Let's review the three main parts of this movement. You can follow physics, but I do not recommend trying this triple-double in your garden.
If you want to do Any type of flippingyou must be in the field for a while. Otherwise, you are only a human who rolls on the floor. This can be fun, but it's not really tumbling.
Once a human leaves the ground, he essentially remains only a force acting on him: the gravitational force. It is a pulling force that depends on the local gravitational field (g = 9.8 Newtons per kilogram) and the mass of the human (or any object). This constant downward force causes a person to accelerate down. But because the force and the acceleration depend on the mass, this one cancels. All objects falling freely on the Earth's surface have the same acceleration of -9.8 m / s2.
Rhett Allain, an associate professor of physics at Southeastern Louisiana University, writes on physics for WIRED.
The other advantage of the gravitational force is that it acts only in the vertical direction. This means that there is no net effort in the horizontal direction. Without a net force, there is no gear change. Once in the air, Simone's center of gravity will move at a constant speed, with the same horizontal speed she ran before the jump.
But in the vertical direction, it rises upwards with a certain vertical speed. This speed decreases as it goes up to reach zero at the highest point of the jump. At this point, she begins to descend and increase her speed until she returns to the ground.
As this motion has a constant acceleration, we can model it with what is called a "kinematic equation". It's a relationship between position, speed and time and it looks like this.
For this tumbling pass, we know Simone 's starting and finishing positions – they are identical, so let' s just say that they are zero. Now, if I know the total time, I can find its initial upward speed. Watching the video (and using Video Analysis Tracker), I get a total time in the air of 1.18 seconds. Yes, it seems longer than that – but it's an awesome time. This gives a launch speed of 5.78 meters per second (about 13 mph).
And if it increased this launch speed to 7 m / s? This would give him a suspension time of 1.43 seconds. Yes, it's still super short. The key here is that it is very difficult to be in the air for a long time. If you want to do some twists in the airyou need to focus on rotating faster than keeping in the air longer. Jumping is difficult.
To be clear on the terminology – a rocker is a rotation of a human around an axis that runs through your hips. Here is an animation I did for an old ticket (yes, it is created in Python with GlowScript).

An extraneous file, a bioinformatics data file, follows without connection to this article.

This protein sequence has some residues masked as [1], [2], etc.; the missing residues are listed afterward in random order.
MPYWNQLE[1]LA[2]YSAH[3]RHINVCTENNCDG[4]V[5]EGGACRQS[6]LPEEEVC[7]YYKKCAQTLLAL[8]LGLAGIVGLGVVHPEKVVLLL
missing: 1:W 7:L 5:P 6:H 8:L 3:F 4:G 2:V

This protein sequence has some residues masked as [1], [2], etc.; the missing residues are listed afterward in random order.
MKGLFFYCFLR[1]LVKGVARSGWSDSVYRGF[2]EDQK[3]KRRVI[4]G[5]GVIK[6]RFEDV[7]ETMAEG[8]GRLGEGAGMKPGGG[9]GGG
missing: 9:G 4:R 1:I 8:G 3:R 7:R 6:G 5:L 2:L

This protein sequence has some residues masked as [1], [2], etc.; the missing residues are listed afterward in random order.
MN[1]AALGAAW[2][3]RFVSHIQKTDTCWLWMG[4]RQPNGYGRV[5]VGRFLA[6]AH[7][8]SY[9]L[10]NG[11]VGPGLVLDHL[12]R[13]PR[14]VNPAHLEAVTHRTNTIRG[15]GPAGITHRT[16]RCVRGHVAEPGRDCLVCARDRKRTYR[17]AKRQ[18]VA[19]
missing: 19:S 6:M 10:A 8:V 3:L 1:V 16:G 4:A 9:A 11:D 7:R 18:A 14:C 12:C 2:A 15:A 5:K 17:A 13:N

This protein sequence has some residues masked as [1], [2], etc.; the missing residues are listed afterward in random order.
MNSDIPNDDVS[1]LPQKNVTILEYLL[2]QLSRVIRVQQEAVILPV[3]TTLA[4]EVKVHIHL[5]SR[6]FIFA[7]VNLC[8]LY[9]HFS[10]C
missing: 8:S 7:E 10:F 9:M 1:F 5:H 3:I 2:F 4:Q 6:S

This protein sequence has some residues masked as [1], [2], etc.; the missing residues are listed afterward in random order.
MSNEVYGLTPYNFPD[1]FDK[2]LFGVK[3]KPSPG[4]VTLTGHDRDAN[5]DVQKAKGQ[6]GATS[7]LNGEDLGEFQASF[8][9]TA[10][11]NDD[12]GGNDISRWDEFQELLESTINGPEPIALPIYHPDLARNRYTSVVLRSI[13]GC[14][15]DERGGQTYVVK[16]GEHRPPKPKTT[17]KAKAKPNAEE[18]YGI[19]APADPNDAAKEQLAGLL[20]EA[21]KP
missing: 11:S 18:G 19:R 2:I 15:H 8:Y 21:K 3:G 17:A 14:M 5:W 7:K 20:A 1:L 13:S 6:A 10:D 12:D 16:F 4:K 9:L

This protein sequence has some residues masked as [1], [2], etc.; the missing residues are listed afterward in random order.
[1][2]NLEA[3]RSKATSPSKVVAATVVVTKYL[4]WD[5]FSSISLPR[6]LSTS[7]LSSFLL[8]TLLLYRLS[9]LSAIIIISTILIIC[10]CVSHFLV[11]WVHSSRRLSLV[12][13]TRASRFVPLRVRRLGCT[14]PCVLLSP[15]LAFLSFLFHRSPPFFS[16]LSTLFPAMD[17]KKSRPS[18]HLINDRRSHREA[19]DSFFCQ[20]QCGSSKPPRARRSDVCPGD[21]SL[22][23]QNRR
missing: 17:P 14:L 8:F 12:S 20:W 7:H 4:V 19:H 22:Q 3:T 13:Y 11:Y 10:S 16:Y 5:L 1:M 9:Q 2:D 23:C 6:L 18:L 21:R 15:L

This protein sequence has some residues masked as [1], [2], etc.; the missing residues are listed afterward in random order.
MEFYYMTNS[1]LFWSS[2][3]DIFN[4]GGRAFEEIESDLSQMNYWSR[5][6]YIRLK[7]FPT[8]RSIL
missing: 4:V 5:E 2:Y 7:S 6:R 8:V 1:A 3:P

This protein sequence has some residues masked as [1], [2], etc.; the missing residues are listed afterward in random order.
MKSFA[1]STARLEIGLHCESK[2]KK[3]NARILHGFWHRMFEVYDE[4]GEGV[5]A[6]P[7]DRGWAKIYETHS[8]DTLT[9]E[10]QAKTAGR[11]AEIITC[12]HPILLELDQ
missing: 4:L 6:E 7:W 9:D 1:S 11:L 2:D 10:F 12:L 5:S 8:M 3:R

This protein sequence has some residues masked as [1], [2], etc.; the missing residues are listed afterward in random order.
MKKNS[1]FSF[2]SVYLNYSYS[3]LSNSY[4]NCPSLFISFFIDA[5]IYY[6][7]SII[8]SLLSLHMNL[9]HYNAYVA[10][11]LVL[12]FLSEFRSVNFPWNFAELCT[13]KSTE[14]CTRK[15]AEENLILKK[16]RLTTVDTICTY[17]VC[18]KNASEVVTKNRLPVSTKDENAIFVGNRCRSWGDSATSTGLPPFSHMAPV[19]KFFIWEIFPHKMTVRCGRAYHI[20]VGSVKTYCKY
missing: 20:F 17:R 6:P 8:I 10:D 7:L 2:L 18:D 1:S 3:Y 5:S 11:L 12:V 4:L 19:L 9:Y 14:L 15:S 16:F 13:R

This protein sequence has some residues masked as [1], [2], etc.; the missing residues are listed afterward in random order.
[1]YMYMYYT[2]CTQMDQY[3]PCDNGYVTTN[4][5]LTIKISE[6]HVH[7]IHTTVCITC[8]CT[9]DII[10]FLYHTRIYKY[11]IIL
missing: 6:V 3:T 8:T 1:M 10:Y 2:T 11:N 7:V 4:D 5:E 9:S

The rotation is represented by the red arrow that points along the axis of rotation. It's a flip.
The key here is to rotate your body all around this axis in the air. If you do not do a full rotation, bad things happen. Fortunately for Simone Biles, she has a length ahead in the stunning appearance of this tumbling movement. It is already spinning before the jump starts. Before the triple-double, it starts with a fairly high rotation rate of about 11.8 radians per second (1.9 rotations per second).
Once in the air, she accelerates slightly to about 12.2 rad / s by folding her arms and legs. In the absence of external torque, it will have a constant angular momentum. The angular momentum is a measure of the rotation of an object that takes into account both the speed of rotation and the distribution of the mass. As part of its mass approaches the axis of rotation, the influence of mass on kinetic moment decreases. To maintain the kinetic moment, the rotational speed must increase. That's why a "fallback" is easier than a layout (where the body stays upright).
The last element of this triple-double is the triple twist. A twist is a rotation of the human body around an axis that goes from head to toe. Here is an animation.
But note that there is a big difference between the twist and the flip-flop in Simone's gym movement. She was already turning around her hips before leaving the ground – but she was not turning already. She had to add that twist to the last part of that pass. There are two ways to twist in the air.
The first way is called a torque twist. The couple is the rotational equivalent of a force. When a force changes the moment of an object, the torque changes the angular momentum. However, you can not apply torque when you are in the air – you must do it while you are still in contact with the ground. If you push forward with one foot and back with the other foot, you will exercise a couple. This couple will result in your twisting motion once you leave the ground. It's simple You can try it yourself.
Alas, a torque twist will only take you that far. The second option is a torsion of the angular momentum. Once in the air, a person can change position. This change of position will result in unsymmetrical mass distribution and produce an astonishing result. Even if the angular momentum remains constant, the angular velocity (the direction of rotation) will change. If both the angular velocity (red arrow) and kinetic moment (yellow arrow) are represented by arrows, this twist would look like this.
Note that the angular momentum is constant – as it should be, because there is no torque in the air. But exactly how do you do that? Note that in the air Simone moves one arm up and one arm down? This changes its mass distribution and starts the twist. Remember – she makes three turns. Is it crazy? Yes, it's a hard blow. Simone does it anyway.
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